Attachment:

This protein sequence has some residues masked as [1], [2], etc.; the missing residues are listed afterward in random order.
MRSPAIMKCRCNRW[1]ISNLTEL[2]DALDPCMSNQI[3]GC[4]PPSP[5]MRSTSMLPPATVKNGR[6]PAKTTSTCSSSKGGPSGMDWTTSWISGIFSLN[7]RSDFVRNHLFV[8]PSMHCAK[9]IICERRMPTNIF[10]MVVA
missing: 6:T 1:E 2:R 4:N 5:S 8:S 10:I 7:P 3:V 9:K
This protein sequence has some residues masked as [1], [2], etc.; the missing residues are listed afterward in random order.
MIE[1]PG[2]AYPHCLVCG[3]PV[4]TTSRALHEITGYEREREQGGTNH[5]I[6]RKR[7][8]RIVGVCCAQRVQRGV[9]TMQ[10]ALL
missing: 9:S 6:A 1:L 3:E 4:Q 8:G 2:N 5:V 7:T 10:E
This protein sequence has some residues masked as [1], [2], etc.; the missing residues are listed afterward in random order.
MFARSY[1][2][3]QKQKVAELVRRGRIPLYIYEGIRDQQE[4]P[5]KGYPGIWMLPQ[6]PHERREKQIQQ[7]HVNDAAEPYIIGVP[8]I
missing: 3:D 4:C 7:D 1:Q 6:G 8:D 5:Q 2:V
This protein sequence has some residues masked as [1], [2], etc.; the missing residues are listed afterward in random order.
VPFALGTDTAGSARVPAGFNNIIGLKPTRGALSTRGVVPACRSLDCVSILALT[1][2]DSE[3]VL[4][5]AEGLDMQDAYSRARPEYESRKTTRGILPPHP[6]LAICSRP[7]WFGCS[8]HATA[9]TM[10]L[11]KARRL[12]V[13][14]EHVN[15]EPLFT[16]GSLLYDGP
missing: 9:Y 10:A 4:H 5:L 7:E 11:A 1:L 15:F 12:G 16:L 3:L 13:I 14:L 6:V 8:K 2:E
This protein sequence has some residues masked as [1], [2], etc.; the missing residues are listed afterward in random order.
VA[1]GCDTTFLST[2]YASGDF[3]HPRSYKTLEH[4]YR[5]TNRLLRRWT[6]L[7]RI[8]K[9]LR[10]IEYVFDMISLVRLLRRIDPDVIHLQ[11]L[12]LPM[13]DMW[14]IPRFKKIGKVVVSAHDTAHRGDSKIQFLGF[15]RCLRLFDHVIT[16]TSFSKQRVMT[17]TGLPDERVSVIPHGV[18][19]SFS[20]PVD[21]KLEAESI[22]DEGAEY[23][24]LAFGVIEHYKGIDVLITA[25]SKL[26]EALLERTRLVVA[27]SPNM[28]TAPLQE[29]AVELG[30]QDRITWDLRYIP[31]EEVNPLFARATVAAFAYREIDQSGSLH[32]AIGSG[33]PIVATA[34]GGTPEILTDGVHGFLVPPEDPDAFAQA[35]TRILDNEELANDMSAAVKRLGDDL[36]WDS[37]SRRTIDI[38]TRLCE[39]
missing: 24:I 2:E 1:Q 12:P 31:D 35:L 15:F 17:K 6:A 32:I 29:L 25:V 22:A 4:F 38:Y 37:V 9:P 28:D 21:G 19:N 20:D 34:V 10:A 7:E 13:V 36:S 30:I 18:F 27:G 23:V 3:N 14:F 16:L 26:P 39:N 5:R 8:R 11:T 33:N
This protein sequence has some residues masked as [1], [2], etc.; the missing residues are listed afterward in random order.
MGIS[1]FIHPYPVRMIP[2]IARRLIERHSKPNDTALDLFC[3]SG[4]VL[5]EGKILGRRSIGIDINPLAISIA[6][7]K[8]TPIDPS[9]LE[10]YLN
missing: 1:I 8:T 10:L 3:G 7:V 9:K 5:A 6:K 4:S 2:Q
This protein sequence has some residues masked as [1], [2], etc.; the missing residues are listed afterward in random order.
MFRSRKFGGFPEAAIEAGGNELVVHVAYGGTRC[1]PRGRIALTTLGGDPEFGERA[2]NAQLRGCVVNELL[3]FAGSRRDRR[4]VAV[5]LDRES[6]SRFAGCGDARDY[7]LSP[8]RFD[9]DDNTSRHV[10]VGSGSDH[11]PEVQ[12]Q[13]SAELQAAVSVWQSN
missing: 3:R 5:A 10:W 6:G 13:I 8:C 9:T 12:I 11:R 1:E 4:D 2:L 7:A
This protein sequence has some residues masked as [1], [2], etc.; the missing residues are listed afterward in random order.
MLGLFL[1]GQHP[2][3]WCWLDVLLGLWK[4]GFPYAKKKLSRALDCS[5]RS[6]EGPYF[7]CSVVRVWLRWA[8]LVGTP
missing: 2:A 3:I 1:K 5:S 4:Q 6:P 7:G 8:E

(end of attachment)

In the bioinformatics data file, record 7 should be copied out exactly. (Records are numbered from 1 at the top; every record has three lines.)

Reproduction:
This protein sequence has some residues masked as [1], [2], etc.; the missing residues are listed afterward in random order.
MFRSRKFGGFPEAAIEAGGNELVVHVAYGGTRC[1]PRGRIALTTLGGDPEFGERA[2]NAQLRGCVVNELL[3]FAGSRRDRR[4]VAV[5]LDRES[6]SRFAGCGDARDY[7]LSP[8]RFD[9]DDNTSRHV[10]VGSGSDH[11]PEVQ[12]Q[13]SAELQAAVSVWQSN
missing: 3:R 5:A 10:W 6:G 13:I 8:C 9:T 12:I 11:R 1:E 4:D 2:L 7:A